Alternately, within the scope of this embodiment the reel with the holes or reflective strips may be replaced by the combination of a spring loaded winder 216 and a chain 218, as is shown in FIG. 3A. One end of chain 218 is secured to the winder, and the opposite end is secured to the engine firewall 18, to be maintained under a constant tension by the spring loaded winder. In the preferred alternate embodiment, the chain 218 is a linked-ball type chain, however, various chain types, including flat links are within the scope of the invention. As the tow vehicle brake pedal is depressed, the spring loaded winder 216 will rotate to maintain constant tension on the chain 218, and cause individual balls or links 220 in the chain to repeatedly interrupt the signal generated by the optical coupler 221, as they pass between the optical coupler's emitter 210 and receiver 212, as shown in FIG. 3B. The chain is positioned adjacent the optical coupler by a guide, 223 and compressed against the guide by a threaded set screw 225. As the tow vehicle brake pedal is released the winder will rotate in the opposite direction, and the balls or links will again move between the components of the optical coupler 221, but in the opposite direction.
The optical coupler (including the emitter 210 and receiver 212 or combination emitter/receiver) is electronically connected to a microcontroller 222 (FIG. 4) by wires 28 and counts the marks, consisting of either holes, reflective strips, or chain links, as the spring loaded reel or winder rotates in response to the movement of the tow vehicle brake pedal, as described above. Microcontroller 222 is electronically connected to the brake system of a towed vehicle 224. The microcontroller is preprogrammed to increase electrical power or actuation of the trailer brakes responsive to an increase in the number of marks counted. As the coupler counts the marks, i.e. as the tow vehicle brake pedal is continually depressed, the microcontroller sends an increasingly stronger signal to a power transistor 226 and increases the towed vehicle brake application. Correspondingly, as the brake pedal is released, and returns to the original position, the reel or winder will rotate in the opposite direction, and the count of the marks will be decremented. The microcontroller, tracking the current count value, will decrease the application of the towed vehicle brakes proportional to the return movement of the brake pedal. It will be appreciated by those skilled in the art that the braking power applied to the trailer brakes thus is varied in proportion to the brake pedal position of the tow vehicle.
Within the scope of the invention the microcontroller can be programmed with any type of counting/actuation program. The microcontroller could count the marks back to a standard position and remember the count. Then, each successive time the tow vehicle brake pedal is depressed, the microcontroller could count off the same number of marks and apply the towed vehicle brakes. In this manner, the braking of the towed vehicle may be customized. The microcontroller may be further programmed to ignore marks beyond a full "on" position to accommodate for variable such as the loss of brake fluid in the towing vehicle brake system which would allow the brake pedal to be depressed farther than normal.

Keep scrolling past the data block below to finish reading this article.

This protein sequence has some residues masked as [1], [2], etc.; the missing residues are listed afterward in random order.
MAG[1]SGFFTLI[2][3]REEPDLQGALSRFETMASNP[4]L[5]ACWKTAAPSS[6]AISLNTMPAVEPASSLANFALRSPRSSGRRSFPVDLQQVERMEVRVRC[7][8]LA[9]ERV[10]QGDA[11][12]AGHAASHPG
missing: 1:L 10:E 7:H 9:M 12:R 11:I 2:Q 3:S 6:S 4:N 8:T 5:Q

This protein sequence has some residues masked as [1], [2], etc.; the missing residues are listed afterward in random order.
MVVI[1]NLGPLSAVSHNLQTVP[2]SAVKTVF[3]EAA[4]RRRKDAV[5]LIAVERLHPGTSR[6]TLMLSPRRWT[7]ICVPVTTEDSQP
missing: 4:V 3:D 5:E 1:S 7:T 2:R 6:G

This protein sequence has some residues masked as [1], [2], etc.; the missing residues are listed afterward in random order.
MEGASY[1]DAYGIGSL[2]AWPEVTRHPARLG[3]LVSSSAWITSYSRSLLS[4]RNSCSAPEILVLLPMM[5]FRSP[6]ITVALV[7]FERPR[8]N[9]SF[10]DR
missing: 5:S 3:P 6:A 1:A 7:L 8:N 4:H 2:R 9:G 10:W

Additionally, the brake control signal generated by the microcontroller need not be at a 1:1 ratio with the brake pedal position, i.e. ranging from 0% towed vehicle brake application to 100% towed vehicle brake application. A gain control selection unit 228 is mounted in a position accessible by the tow vehicle operator, and preferably includes a push-button means for selecting a desired gain setting. Each gain setting selectable by the operator results in a different proportion of towed vehicle braking relative to the same tow vehicle brake pedal travel distance. The proportional amounts corresponding to each gain setting and the displacement of the tow vehicle brake pedal are preprogrammed into the microcontroller, and accessed dynamically during operation in the form of a table-lookup. For example, as shown in Tables 1-9 below, with an operator selectable gain setting of one, and a mark count of five from maximum pedal displacement, the microcontroller will apply a mere 6% of maximum possible braking force. With a gain setting of five, and the same pedal displacement, the microcontroller will apply 30% of maximum possible braking force.
TABLE 1______________________________________Gain Setting Mark Count Braking %______________________________________1 11 01 10 11 9 21 8 31 7 41 6 51 5 61 4 71 3 81 2 91 1 101 0 11______________________________________
TABLE 2______________________________________Gain Setting Mark Count Braking %______________________________________2 11 02 10 22 9 42 8 62 7 82 6 102 5 122 4 142 3 162 2 182 1 202 0 22______________________________________
TABLE 3______________________________________Gain Setting Mark Count Braking %______________________________________3 11 03 10 33 9 63 8 93 7 123 6 153 5 183 4 213 3 243 2 273 1 303 0 33______________________________________
TABLE 4______________________________________Gain Setting Mark Count Braking %______________________________________4 11 04 10 44 9 84 8 124 7 164 6 204 5 244 4 284 3 324 2 364 1 404 0 44______________________________________